Brazil coach Dunga hopes Tuesday's friendly against the Republic of Ireland in London will underline his conviction that his side can be successful at the 2010 FIFA World Cup South Africa™ without Ronaldinho.
Dunga has gradually nudged Ronaldinho into international exile since taking charge of the Selecao in 2006 after opting to construct a team in his own no-nonsense image. Instead of indulging the whims of supremely gifted but undisciplined stars like Ronaldinho, Dunga has put his faith in the more prosaic midfield talents of Felipe Melo, Gilberto Silva and Elano.
His decision has frustrated fans and pundits used to Brazil's more flamboyant incarnations, especially since Ronaldinho, 29, has finally recaptured some of his old verve in recent months. An influential display in AC Milan's UEFA Champions League defeat against Manchester United showed he can still torment the world's best defenders.
But Dunga has shown no signs of changing his philosophy and delivered one final snub to Ronaldinho when he left the playmaker out of the squad for this week's clash with Ireland at Arsenal's Emirates Stadium. "I guess it's normal (for Ronaldinho's exit to cause controversy) because the players who are absent are always the best and everyone wants to talk about who is not part of the national team," Dunga said.
"None of this is new on the eve of a World Cup. The questions and answers continue to be the same. The pressure on the coach of the Selecao is always very strong. Every region and newspaper would like to impose their own players, but I will go forward in my own way."
Every region and newspaper would like to impose their own players, but I will go forward in my own way.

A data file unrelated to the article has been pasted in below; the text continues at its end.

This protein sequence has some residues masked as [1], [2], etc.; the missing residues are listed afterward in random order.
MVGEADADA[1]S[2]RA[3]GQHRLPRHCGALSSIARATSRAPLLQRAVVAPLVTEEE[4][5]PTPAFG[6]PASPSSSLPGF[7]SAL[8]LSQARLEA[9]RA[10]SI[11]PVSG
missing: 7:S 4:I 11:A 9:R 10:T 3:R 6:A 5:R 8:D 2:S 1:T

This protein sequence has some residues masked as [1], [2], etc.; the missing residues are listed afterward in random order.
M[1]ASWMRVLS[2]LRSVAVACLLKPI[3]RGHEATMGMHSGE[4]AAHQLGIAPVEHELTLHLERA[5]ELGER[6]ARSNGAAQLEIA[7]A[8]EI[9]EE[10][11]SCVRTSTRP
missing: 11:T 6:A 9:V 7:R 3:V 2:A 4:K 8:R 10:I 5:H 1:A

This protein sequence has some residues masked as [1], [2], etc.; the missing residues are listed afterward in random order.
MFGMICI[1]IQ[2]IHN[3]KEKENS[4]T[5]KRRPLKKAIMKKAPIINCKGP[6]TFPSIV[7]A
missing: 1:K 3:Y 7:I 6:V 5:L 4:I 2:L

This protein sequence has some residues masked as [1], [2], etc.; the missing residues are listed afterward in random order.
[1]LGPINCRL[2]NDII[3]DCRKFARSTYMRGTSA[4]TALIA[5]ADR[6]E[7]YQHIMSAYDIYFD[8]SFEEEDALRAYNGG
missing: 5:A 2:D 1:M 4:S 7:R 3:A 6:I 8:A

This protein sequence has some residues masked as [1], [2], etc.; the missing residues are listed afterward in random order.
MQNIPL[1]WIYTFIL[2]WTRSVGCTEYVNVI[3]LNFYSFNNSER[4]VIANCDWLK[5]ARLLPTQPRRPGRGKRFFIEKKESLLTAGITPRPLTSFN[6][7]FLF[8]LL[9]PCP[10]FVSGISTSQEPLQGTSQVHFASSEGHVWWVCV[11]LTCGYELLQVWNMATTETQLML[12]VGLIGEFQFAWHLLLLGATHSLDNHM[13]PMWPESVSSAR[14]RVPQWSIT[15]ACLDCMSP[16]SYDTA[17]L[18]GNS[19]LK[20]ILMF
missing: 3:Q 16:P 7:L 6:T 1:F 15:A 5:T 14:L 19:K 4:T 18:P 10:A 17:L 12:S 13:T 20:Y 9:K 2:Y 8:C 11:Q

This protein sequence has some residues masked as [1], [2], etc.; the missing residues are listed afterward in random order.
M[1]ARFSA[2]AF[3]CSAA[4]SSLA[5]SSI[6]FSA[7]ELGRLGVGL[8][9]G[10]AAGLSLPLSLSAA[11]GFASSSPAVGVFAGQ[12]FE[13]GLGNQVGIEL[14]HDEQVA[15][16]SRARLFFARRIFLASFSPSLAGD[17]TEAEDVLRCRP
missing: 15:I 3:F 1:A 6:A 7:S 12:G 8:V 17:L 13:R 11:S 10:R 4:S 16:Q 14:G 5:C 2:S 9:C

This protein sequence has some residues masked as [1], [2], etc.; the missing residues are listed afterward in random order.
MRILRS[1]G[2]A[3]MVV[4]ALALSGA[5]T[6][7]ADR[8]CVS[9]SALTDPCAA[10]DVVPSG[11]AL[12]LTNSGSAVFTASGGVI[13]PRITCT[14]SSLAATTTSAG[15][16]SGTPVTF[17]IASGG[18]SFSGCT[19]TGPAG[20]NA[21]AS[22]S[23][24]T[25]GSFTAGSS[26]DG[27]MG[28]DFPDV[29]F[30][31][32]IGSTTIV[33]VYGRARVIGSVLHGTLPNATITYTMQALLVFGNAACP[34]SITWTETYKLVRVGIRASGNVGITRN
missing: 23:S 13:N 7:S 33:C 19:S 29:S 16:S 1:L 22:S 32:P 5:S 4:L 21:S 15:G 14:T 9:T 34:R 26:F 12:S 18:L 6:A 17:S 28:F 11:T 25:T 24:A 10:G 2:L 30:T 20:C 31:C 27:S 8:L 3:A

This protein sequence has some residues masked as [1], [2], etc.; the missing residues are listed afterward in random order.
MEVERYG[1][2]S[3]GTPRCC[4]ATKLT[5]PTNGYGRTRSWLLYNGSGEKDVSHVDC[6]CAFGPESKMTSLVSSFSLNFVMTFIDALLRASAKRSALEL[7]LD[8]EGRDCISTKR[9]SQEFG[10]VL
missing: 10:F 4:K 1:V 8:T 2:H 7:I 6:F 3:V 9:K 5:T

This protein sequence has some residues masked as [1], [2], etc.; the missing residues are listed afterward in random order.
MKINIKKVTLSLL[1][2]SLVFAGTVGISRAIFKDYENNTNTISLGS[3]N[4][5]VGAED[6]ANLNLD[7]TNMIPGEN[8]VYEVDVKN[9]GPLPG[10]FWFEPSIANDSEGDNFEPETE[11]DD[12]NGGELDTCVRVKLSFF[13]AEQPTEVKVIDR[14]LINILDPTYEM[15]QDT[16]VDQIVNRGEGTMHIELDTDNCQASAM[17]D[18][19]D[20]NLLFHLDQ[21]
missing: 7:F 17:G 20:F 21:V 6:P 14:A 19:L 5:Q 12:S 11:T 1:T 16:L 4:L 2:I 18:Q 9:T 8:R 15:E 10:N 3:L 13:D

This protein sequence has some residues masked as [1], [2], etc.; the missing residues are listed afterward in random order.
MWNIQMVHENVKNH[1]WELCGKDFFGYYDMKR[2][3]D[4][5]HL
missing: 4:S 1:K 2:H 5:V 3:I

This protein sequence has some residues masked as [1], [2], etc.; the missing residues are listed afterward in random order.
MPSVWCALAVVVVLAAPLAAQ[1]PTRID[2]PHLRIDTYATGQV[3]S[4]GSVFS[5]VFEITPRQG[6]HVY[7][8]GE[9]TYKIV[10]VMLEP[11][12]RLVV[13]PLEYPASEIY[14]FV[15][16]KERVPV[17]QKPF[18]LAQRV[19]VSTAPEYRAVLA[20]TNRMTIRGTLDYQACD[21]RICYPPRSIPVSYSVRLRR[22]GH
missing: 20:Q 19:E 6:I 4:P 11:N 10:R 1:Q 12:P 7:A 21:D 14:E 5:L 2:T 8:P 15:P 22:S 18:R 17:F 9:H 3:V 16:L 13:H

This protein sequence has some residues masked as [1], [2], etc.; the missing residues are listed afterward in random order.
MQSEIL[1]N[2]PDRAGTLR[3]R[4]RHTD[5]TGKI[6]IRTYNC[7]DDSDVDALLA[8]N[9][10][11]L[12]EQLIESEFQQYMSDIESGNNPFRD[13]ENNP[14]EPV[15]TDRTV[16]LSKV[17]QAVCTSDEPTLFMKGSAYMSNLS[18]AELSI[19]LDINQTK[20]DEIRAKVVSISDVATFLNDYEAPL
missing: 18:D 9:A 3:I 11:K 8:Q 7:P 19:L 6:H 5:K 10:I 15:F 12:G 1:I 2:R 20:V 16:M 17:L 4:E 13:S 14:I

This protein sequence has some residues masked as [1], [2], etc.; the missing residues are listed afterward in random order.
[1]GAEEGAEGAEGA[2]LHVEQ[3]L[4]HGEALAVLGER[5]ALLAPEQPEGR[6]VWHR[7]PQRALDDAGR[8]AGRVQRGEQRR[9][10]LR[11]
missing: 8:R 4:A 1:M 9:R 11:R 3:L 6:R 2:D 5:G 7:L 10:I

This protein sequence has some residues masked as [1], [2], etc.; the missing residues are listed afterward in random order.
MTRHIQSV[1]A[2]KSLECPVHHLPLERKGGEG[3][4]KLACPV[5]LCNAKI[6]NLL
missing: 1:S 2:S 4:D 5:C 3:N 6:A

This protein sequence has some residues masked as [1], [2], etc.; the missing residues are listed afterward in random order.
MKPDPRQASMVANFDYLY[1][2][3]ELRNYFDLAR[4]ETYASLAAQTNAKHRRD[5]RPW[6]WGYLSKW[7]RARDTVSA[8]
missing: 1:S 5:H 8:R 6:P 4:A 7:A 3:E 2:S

While Ronaldinho remained in exile for much of Brazil's successful campaign to reach the finals in South Africa, Dunga knows FIFA World Cups are not won on perspiration alone. The man who captained Brazil to victory at the 1994 FIFA World Cup is fundamentally a pragmatist, but he will allow the likes of Real Madrid attacker Kaka and Robinho, the Manchester City forward on loan at Santos, to add some glitter to his team in Brazil's last match before South Africa 2010.
Another bumper crowd of close to 60,000 is expected in north London to see if Dunga's controversial snub of Ronaldinho pays dividends. It will be the fifth time Brazil have played at the Emirates following matches against Italy, Sweden, Portugal and Argentina.
For Ireland, the match marks a return to the field for the first time since the controversial qualifier that sent France to the FIFA World Cup. Trapattoni has included three uncapped players in his squad as he looks ahead to the start of UEFA EURO 2012 qualifying next season.
James McCarthy, the Scotland-born Wigan midfielder who turned down the chance to represent his birth country in favour of playing for Ireland, is in the squad but is a doubt for the game after suffering an ankle injury against Birmingham on Saturday. Manchester City defender Greg Cunningham and Portsmouth centre-back Marc Wilson have also been called up for the first time.